You will want to mulch your foundation plants to cut down on irrigation needs and weed growth. A well-chosen mulch placed around your foundation plants also adds to the overall visual impact of your landscape design. For instance, you may be able to find a mulch that picks up a color in your home. But there are some special considerations when mulching close to a house. For more information on the latter, see "Termite Control and Mulching." For an overview about mulching, see "Garden Mulch."
Foundation Plants: Varying Color, Even With "Evergreen" Foundation Shrubs
Speaking of color, your foundation plants themselves can, in some cases, pick up colors in your home, especially if you'll be incorporating some flowering shrubs or trees (see picture). But despite their name, remember that "evergreen" foundation shrubs aren't all green and therefore do present some options for varying the colors in your landscape design color scheme. There are bushes with gold colors, for instance.
The use of annuals and perennials in front of the taller foundation plants offers further opportunity to build a color scheme.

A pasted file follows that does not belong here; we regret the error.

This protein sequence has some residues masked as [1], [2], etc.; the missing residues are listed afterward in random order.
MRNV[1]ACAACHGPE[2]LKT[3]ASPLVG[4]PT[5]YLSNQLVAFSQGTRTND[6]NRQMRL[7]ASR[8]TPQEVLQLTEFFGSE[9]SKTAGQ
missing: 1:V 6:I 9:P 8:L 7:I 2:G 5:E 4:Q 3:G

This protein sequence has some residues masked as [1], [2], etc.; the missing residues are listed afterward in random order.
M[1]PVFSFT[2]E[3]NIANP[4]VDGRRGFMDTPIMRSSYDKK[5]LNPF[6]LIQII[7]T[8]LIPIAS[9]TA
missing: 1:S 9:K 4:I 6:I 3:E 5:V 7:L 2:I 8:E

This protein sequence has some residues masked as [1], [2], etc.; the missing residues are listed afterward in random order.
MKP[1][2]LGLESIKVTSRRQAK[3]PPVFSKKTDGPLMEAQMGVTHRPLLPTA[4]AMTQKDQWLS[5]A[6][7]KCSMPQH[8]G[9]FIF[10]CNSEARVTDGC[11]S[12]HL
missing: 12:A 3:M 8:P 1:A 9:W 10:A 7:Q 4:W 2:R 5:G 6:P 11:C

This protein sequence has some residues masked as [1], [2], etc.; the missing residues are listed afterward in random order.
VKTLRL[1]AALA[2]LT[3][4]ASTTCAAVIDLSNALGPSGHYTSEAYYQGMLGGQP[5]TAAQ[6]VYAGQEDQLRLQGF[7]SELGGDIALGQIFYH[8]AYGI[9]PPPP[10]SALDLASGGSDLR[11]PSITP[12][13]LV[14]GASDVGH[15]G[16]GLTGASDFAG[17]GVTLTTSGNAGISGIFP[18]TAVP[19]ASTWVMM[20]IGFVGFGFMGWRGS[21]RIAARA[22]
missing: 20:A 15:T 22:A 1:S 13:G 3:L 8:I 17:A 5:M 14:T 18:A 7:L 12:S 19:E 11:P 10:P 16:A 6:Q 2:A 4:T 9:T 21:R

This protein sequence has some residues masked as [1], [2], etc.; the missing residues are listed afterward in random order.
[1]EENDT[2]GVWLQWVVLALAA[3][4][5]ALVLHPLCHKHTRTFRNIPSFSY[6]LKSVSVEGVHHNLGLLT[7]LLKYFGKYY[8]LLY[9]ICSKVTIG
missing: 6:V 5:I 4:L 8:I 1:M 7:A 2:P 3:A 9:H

Foundation Plants: Texture
As much as color is worth considering, so is texture. Try varying plant textures to increase visual interest. Needled evergreen foundation shrubs, such as yews offer quite a different texture from broadleaf specimens, such as rhododendron shrubs.
Foundation Plants: Shape of the Planting Bed
In the traditional foundation plantings mentioned on Page 1, foundation plants were often arranged in linear beds -- that is, in more or less straight lines paralleling the house wall. In cases where such foundation plantings consisted largely of hedges of evergreen shrubs, this made sense from a maintenance standpoint: straight hedges are easier to trim than those with irregular shapes. Also, in urban landscaping, where homes may sit just a few feet back from the street, linear beds may be more practical.
Many people, however, now prefer curved foundation plantings. Indeed, by curving foundation plantings out away from the house, extra room is provided for the incorporation of additional landscape design elements, such as water features. There's another benefit from curved beds: by bringing foundation plants out further away from the house, you have more opportunity to vary plant height.
Foundation Plants and the Overall Landscape Design
Finally, remember that foundation plants work best visually when chosen with the bigger picture in mind. What plants already exist (or will later exist) in your landscape design? By echoing those plants in your foundation planting, you can achieve a sense of unity in the yard.